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What is the legacy of 1492?

Digital History TOPIC ID 102

In 1992 the peoples of the Americas marked the five hundredth anniversary of Columbus's discovery of the New World. To Americans of Italian and Spanish descent, the anniversary was an occasion for celebrations. From this perspective, Columbus's voyage was a vehicle of discovery and progress, which forged a lasting link between the civilizations of the Old World and the native peoples of the New World.

Many Americans of Indian and African descent will likely regard the anniversary in less positive terms. To many of these people, the legacy of Columbus's voyages is perceived as slavery and colonialism. Rather than regarding Columbus as a discoverer, many Latin Americans regard Columbus as an invader who set in motion a train of events that devastated New World peoples and cultures. Some will note that it was Columbus who inaugurated the Atlantic slave trade. Others will maintain, not entirely without basis, that Europe's prosperity was rooted, at least in part, on the exploitation of the New World.

Assessing the impact of Columbus's voyages is not an easy task.

Disease and death was one consequence of Columbus's voyages. Pre-Columbian America had been isolated from many infections that had swept through Asia, Europe, and much of Africa. American Indians had been spared most of the diseases common to societies that raise livestock. The New World thus provided a fertile environment for epidemics of smallpox, influenza, and measles, which were most lethal to adults in their most productive years. The eight million Arawak Indians, who lived on Hispaniola, site of the first Spanish New World colony, were reduced to ten thousand by 1520. Twenty-five million Indians in Central Mexico were reduced to 1.9 million by 1585. Indian populations in the Andes and in North America were also decimated.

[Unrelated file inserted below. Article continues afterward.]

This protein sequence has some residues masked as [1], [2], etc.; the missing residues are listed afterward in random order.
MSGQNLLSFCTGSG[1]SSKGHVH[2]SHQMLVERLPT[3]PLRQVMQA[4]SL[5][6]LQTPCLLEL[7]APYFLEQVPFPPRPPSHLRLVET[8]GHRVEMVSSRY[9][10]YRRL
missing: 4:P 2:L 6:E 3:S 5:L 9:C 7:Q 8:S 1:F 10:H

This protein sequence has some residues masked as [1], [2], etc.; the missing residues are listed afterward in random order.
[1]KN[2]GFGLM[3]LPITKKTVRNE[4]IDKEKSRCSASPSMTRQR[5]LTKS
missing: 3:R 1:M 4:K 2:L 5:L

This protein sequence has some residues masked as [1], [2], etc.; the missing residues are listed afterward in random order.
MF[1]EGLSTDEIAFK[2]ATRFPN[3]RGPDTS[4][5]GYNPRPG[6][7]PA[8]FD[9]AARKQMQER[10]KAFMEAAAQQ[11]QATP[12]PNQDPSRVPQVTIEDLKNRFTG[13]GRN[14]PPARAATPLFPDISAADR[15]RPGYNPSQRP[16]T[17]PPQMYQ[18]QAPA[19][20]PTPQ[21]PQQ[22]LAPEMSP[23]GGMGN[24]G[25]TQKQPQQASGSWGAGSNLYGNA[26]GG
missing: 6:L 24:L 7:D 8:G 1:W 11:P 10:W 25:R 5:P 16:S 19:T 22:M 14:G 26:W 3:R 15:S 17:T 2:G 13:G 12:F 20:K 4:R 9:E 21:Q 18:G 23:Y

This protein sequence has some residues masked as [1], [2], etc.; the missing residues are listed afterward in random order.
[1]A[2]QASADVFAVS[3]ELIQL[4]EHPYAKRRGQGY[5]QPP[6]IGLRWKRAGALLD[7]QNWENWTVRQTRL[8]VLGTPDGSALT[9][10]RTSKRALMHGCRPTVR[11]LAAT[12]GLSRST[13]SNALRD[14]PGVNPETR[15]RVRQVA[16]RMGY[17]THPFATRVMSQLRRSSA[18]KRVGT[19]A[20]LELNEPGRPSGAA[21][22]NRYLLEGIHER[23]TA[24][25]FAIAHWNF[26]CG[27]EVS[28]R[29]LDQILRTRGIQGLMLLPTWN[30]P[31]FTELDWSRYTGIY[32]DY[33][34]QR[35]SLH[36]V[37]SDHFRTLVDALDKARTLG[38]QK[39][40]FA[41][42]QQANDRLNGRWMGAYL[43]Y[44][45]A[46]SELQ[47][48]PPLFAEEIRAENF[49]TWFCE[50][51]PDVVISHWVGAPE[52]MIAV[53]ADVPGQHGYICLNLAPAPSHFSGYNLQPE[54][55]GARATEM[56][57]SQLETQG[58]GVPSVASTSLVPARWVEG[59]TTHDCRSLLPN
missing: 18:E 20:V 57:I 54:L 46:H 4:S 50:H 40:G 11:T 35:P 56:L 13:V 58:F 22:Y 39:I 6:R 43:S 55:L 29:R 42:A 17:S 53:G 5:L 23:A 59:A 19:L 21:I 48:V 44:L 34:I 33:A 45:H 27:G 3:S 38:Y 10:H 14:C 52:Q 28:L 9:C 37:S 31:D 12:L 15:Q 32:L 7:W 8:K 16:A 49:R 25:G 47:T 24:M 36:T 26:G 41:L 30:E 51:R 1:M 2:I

The development of the African slave trade was another important consequence of Columbus's voyage. Within decades, Spain introduced black slaves and sugar plants into the New World. With the Indians seemingly on the path to extinction, the Spanish and Portuguese turned to African labor, who were used to mine gold and silver and to raise crops and livestock.

The "discovery" of the New World carried epochal implications for European thought. America offered a screen on which Old World fears and aspirations could be projected. The Indians, for example, seemed to embody innocence and freedom, lacking sexual restraints, law, or private property, yet possessing health and enjoying eternal youth. Columbus's voyage also helped invigorate the utopian impulse in European thought. To take just one example, it was in 1516, just twenty-four years after Columbus's first voyage, that Sir Thomas More published his book Utopia, in which he described an ideal country where poverty crime, injustice, and other ills did not exist.

Columbus's voyages represent one of the major discontinuities in human history. His voyages truly represented a historical watershed, with vast repercussions for all aspects of life in both the Old World and the New. The year 1492 - perhaps more than any other year in modern history - was a truly landmark moment, carrying enormous implications for the natural environment, for intellectual thought, and for the international economy.

Questions to think about:

1. How would you assess the significance of Columbus's voyages?

2. Were his voyages a vehicle of progress, in your view, or more negative in their impact?

Copyright Digital History 2014